Harvard study: 80% of media coverage of Trump during first 100 days was negative in tone
According to a study released Thursday by neuroscientist Dr. Tara Swart in association with the London Press Club, the highest functions of the human brain operate at a lower level in journalists than the average population.
Her research titled “Study Into The Mental Resilience of Journalists,” blames journalists’ cognitive shortcomings on dehydration caused by excessive alcohol consumption along with poor diet, including higher levels of sugar and caffeine.
Alternate possibility: What if it’s due to there having been a lot of missteps, backbiting, and free-form chaos by the Trump White House since Inauguration Day? It’s noteworthy that even a (slight) majority of Fox News’s coverage of Trump has been negative.
Of 12 different policy subjects tested (defense, the economy, international trade, etc), the Shorenstein Center found that a majority of the coverage was negative … for all 12. The best Trump did was on the economy, where it was 46 percent positive and 54 percent negative. On some topics, like health care, that’s easy to understand: The House GOP’s bill has been pilloried by wonks on both sides, Ryan failed dismally in his first attempt to get it passed in March, the polling has been terrible, and so on. For other subjects, the heavy tilt is harder to explain. He’s at 18/82 in positive/negative coverage of foreign policy and defense and 30/70 on coverage of the “terrorist threat.” (This study was conducted before the incident in the Oval Office in which Trump allegedly revealed classified information to the Russians.) How come? He’s getting along with China, hasn’t done anything nutty on North Korea, hasn’t seen any major terror attacks in the U.S. You can think he shoots from the hip too much on foreign affairs while not thinking so to an 18/82 degree.
Fox does differ sharply from the rest of the pack in coverage of certain topics — but not all:
“Fitness for office” is a judgment call. “International trade” is contentious between “globalists” and protectionists, with Fox more likely to defend the latter’s perspective to please its populist audience. But as I said, the state of health care is what it is. So is the state of “personnel” in Trump’s administration, with staffers leaking nonstop and Trump openly mulling replacing people. The one surprise here is how similar Fox is to its competition in covering immigration, notwithstanding the sharp decline the Border Patrol is seeing in illegals trying to enter the U.S. I assume “immigration” here is mostly just a byword for “Trump’s travel ban,” which got a ton of negative coverage early for its poor drafting, slipshod rollout, and repeated setbacks in court. Because judges have cited Trump’s campaign statements on banning Muslims as evidence that the current travel ban is discriminatory, they’ve also given networks cause to reach back and look at his more dubious immigration pronouncements as a candidate. For every pro-Trump story Fox has run on the dip in illegal immigration, the legal saga of the travel ban has necessarily generated many more. And that’s not even considering the upset among nationalists like Ann Coulter that Trump hasn’t done much yet to build the wall. Some of the negative coverage on Fox may be aimed at Trump for being too squishy on the border, not too harsh.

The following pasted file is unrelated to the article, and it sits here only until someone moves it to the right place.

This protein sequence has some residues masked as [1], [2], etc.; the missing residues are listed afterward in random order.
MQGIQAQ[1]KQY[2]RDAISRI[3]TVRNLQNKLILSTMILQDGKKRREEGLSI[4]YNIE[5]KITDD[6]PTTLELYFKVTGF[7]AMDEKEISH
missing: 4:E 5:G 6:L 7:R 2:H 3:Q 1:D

Exit quotation from a White House “insider,” articulating Trump’s new(?) media strategy: Our goal “is to get across to the public that the media are a**holes.”